Waiting for Nader

Whenever Ralph Nader comes on the tube, which isn’t often enough, it’s must-see TV. He’s in a class by himself. I don’t know of any politician, civic leader or social firebrand who can match him for his unique combination of level-headed insight, deep intelligence, real accomplishment and passionate straight talk.
For instance, in a must-see interview that aired this morning on Democracy Now!, here’s what he said about whether the lame duck President With His Head Up His Ass still matters:

Yeah, he matters because he’s a national security menace. He’s a destroyer of our Constitution, a violator of our statutes, a revoker of our regulations. He’s a war monger. He’s a war criminal — clinically a war criminal — and he’s still in charge. And as I said some time ago, he’s a giant corporation in the White House masquerading as a human being, although I sometimes wonder about the word “human.” I don’t think it’s possible to see a more obsessively compulsive person with so much contempt for the traditions of our country …

That’s just a snippet of Nader’s wide-ranging discussion of health care, corporate government, campaign financing, the current crop of presidential candidates and the general political realities of the BananaRepublic. (You can also read the transcript.)
(Crossposted at HuffPo)


I voted for him in 1996 but didn’t in 2000, because I wanted Al Gore to win. Nor did I vote for Nader in 2004, because I thought it would mean one less vote to unseat the illegitimate BananaRepublican regime. As I noted then,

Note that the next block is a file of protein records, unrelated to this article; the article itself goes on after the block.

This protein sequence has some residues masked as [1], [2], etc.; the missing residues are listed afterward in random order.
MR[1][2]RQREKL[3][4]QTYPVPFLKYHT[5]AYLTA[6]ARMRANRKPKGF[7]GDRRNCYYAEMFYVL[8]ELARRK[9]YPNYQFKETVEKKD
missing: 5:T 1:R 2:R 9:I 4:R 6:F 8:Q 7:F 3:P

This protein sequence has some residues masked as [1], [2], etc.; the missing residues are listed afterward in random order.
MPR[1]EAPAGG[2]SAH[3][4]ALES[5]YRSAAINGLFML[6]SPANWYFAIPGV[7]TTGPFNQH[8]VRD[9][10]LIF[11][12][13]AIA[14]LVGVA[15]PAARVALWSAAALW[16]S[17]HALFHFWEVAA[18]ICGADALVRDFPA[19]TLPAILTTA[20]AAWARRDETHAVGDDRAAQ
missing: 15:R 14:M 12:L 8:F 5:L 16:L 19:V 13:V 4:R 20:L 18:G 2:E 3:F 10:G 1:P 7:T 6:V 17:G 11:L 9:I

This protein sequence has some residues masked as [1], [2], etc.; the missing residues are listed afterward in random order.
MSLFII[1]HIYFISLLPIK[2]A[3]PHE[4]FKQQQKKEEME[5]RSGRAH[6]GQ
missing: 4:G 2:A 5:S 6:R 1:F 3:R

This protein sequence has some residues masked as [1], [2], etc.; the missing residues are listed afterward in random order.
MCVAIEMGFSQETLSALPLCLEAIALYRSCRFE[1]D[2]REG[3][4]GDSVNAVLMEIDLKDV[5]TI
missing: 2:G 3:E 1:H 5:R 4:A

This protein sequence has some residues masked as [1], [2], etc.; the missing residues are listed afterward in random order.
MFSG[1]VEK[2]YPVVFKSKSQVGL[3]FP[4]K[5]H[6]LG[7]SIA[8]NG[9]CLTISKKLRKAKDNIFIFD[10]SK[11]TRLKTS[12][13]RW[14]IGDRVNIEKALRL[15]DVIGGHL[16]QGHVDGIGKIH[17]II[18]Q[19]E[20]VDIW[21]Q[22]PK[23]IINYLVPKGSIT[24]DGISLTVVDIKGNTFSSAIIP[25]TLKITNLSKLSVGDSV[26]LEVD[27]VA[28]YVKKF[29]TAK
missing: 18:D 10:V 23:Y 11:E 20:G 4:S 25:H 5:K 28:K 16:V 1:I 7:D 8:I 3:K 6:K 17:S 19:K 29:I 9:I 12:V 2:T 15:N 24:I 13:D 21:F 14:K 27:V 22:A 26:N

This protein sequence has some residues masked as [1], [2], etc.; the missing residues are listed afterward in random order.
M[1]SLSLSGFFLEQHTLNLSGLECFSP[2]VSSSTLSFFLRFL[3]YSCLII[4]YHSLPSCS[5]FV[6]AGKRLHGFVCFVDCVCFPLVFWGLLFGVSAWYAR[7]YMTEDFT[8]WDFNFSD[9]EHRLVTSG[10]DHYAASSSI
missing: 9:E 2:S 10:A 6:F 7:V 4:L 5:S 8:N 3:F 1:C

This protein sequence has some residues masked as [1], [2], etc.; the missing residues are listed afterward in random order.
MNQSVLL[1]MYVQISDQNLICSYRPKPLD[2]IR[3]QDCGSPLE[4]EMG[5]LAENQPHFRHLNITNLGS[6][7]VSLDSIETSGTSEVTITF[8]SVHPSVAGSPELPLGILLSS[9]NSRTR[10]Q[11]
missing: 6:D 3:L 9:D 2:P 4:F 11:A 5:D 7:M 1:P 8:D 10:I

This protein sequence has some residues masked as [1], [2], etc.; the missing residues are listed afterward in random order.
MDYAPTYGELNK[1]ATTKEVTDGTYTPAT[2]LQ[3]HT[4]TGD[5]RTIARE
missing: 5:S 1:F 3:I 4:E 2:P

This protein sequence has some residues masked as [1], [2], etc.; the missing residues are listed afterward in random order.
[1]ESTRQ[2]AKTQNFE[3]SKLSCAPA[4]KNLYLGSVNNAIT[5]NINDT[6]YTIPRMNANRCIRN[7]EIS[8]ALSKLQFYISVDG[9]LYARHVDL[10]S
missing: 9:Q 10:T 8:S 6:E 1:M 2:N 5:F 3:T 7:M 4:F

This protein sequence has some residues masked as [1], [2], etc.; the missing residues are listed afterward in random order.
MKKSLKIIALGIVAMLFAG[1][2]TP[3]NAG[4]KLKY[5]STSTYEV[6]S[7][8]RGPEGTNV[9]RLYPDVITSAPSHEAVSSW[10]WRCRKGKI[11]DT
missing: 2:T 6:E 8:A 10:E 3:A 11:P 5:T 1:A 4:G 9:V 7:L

If the American people want to elect the nasty little shit now in the White House, they should remember they will be indicting themselves as co-conspirators in his administration’s criminal misadventures. They will no longer have the excuse that he was an appointed president, thanks to the U.S. Supreme Court, and not an elected one.

Even so, I still believed Nader had every right to run in 2004. And now I wish he’d run again, because now I’d vote for him again. His assessment of the political realities following the 2006 Congressional elections has so far proved true, unfortunately, right down to the last detail:

[T]o the extent the Democrats gained the majority in the House, it was on the backs of some very rightwing Democrats who won the election against rightwing Republican incumbents. And so, there was no mandate for any progressive agenda. …
[One] thing that is good, though, is that there’s some very good veteran chairmen who are coming in: George Miller, Henry Waxman, Ed Markey and, of course, John Conyers. But to counter that, both John Conyers and Nancy Pelosi have taken the impeachment issue right off the table, before the election, and that means there’s going to be no Bush accountability for his war crimes and his inflation of unlawful presidential authority.
… The Democrats will throw a lot of subpoenas at the White House. The White House will, of course, drag it on and on and on. And the public will get fed up with it. The White House has great reserves in dragging it on and on and on. Because Bush can’t rely on Republicans as a majority of the Congress, he’s going to inflate his presidential power even more extremely and unlawfully, in the opinion of many legal scholars — to do through the inherent power of the presidency, as Dick Cheney and Bush have talked about, what he can’t do through the Congress, which he no longer controls.

That’s why the drive to impeach is long past due.

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